Andy Murray - Western & Southern Open - Day 5

Murray vs. Fish:  A day after his spirit-lifting first victory over Nadal, Fish now seeks to topple an elite opponent against whom he has enjoyed considerably greater success.  In fact, the American’s four triumphs over the world #4 include a scintillating quarterfinal victory at last year’s tournament.  That encounter climaxed with a third-set tiebreak during which Fish’s serving advantage proved decisive, earning him more free points than the Scot.  Unbroken by a weary Nadal, the home hope has not lost serve in the tournament on a slick surface that suits his aggressive style more than Murray’s counterpunching.  Nevertheless, the 2008 champion has struck his serve with authority during his last two matches and elevated his first-serve percentage in a routine victory over the dangerous Simon.  If Murray can retain that rhythm during his service games, he should gain the confidence necessary to seize the few opportunities that he earns on his opponent’s serve.  If his percentage falters, by contrast, the American’s ambitious return should punish one of the weakest second serves in the top 10.

Although Fish has won their last three encounters, his strengths should play into the Scot’s greatest weapons:  his returns and passing shots, among the finest in the ATP.  Striking forehands heavy on spin and light on power, both players possess more potent point-ending weapons from their two-handers, both of which can redirect the ball at will. Whereas Murray has played just four matches since Wimbledon, Fish already has clinched the US Open Series title by winning 14 of his 16 encounters this summer as he stands within one victory of a fourth straight final.  Likely to outlast the American from the baseline, the fourth seed has honed fitness still superior despite his opponent’s improvements in that area.  The length of the exchanges thus should hint at the outcome of this semifinal.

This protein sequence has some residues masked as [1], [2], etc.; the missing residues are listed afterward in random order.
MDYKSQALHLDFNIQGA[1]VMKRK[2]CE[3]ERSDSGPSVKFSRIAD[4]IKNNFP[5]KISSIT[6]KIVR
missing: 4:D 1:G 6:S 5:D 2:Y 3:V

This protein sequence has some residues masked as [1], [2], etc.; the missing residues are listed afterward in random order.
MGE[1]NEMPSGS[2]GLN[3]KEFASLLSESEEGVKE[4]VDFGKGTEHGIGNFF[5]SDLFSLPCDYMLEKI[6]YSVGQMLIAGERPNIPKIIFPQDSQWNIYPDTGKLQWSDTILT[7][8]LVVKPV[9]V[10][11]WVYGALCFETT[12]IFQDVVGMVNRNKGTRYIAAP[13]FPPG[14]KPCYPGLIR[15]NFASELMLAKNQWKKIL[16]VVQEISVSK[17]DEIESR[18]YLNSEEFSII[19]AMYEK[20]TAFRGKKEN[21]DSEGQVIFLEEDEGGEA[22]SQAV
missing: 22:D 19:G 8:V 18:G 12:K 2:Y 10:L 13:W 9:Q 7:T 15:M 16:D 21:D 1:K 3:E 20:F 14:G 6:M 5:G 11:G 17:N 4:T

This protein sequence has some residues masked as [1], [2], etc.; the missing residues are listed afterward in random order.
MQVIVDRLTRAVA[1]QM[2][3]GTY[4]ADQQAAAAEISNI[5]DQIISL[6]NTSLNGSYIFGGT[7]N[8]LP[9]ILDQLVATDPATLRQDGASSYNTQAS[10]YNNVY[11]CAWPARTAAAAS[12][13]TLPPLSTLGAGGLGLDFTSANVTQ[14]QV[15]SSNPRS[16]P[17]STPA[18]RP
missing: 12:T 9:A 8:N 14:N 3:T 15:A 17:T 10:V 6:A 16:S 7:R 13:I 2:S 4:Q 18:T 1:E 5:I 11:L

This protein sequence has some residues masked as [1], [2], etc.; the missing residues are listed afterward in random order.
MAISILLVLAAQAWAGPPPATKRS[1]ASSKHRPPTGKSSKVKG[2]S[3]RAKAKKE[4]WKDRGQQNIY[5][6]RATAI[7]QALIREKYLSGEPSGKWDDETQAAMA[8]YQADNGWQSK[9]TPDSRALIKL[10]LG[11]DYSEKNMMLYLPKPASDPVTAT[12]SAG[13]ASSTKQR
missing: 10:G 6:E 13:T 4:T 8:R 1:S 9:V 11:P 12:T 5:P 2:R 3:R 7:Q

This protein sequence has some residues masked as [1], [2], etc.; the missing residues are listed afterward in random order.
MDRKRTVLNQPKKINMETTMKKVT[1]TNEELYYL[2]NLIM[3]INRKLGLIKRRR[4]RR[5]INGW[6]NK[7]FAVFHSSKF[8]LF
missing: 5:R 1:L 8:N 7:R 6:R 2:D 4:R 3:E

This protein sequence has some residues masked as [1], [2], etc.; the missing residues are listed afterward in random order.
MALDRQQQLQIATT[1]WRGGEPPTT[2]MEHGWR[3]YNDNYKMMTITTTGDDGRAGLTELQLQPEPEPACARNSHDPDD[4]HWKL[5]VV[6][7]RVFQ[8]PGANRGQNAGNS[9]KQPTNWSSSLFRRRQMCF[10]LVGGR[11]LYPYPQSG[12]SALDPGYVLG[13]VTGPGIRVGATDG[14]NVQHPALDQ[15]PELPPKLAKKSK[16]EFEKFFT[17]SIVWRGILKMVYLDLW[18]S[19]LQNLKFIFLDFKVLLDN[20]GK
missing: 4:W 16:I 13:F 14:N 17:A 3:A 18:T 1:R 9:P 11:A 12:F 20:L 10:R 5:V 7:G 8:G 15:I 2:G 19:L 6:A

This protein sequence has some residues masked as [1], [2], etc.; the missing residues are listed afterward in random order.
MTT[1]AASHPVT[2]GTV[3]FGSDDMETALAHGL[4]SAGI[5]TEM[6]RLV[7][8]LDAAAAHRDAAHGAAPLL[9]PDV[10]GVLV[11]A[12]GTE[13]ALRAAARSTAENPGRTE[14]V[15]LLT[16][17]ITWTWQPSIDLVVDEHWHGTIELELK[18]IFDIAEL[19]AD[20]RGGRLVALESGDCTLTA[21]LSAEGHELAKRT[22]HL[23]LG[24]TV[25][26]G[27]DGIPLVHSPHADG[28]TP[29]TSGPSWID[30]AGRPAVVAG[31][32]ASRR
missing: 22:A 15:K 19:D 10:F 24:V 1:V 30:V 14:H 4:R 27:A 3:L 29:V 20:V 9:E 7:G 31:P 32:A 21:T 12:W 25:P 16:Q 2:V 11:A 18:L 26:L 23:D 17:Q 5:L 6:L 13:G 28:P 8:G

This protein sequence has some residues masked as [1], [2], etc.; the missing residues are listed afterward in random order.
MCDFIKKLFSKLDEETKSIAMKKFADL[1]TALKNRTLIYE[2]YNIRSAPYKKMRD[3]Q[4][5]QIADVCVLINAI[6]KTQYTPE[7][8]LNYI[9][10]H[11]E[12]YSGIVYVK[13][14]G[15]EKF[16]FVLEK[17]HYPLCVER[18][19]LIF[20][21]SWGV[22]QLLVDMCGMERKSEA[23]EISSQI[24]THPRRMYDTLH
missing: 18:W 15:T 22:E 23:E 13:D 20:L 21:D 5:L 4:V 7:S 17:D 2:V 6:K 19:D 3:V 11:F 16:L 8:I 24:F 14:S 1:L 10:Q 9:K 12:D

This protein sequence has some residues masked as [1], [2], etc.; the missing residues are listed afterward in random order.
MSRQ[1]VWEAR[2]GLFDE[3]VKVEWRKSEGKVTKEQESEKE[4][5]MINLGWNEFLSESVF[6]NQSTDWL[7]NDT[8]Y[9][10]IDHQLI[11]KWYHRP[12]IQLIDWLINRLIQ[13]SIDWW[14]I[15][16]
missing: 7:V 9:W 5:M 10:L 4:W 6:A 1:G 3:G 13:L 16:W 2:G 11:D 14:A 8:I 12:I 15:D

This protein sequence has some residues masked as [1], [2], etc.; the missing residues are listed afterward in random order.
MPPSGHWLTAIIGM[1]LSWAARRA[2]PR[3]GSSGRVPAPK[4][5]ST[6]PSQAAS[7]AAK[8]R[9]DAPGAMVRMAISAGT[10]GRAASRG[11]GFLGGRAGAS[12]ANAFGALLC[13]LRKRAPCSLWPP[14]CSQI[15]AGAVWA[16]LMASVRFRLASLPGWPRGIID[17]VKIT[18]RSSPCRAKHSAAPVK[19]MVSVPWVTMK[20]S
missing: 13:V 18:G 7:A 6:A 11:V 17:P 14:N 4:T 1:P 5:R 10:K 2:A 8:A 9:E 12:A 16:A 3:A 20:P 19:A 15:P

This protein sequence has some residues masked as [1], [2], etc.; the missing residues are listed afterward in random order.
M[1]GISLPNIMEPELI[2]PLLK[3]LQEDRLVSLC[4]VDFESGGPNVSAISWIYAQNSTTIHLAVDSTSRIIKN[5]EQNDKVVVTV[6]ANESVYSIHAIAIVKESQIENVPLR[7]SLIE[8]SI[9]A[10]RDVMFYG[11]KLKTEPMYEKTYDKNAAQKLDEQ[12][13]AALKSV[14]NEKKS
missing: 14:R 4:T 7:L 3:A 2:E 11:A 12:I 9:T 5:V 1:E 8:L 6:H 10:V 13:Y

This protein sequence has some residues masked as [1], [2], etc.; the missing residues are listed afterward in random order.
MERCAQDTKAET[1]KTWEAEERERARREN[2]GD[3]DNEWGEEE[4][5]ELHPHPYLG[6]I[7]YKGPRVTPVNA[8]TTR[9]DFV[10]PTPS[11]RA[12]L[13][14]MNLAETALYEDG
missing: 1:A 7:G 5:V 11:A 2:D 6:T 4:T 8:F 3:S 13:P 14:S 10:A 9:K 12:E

Djokovic vs. Berdych:  Near the halfway point of his quarterfinal against Monfils, the world #1 looked more vulnerable than he had for most of the season.  As unforced errors flew from even his reliable backhand, one sensed that his stirring streak at Masters 1000 tournaments would not survive an evening in which the Frenchman’s focus had not strayed.  But a double fault at 4-4 in the second set gave Djokovic the only opening that he would require to reverse the momentum, not relinquished thereafter.  Fortunate to escape the near-debacle, the top seed waxed in confidence during a formidable final set.  That confidence will serve him well against an opponent who has surrendered his serve only once this week, facing only a single break point in his last two matches and dropping just five first-serve points in an emphatic triumph over Federer.  Overwhelmed by Berdych at Wimbledon a year ago, Djokovic has swept their past four meetings and ten of their last eleven sets.  The Czech’s mighty serve can trouble even the Serb’s potent return for prolonged periods, though, resulting in two tiebreaks earlier this year.

Having conceded his own delivery no fewer than eight times in three matches, Djokovic must seek to improve that rate during the semifinal.  Repeatedly under pressure from Monfils, he preserved a steady percentage but found himself forced to play longer and more neutral rallies than usual in his service games.  After that enervating victory on Friday evening, the world #1 must collect himself before late Saturday afternoon in order to withstand Berdych’s penetrating first strike.  Although that task seems challenging in the torrid Ohio summer, Djokovic did regroup effectively from an even longer, more exhausting victory over Murray in Rome before defeating Nadal a day later.  He probably need not expend such vast reserves of energy against a player who does not win from counterpunching or endurance.  Several notches below his best on Friday, the Serb still navigated through a potentially perilous encounter with a top-10 foe.  Intimidating to all but his most formidable rivals, the aura of invincibility that he has accumulated this season has guarded him like a shield throughout the last two weeks.  Will Berdych have gained sufficient impetus from his best win of 2011 to puncture that shield?

Maria Sharapova - Western & Southern Open - Day 5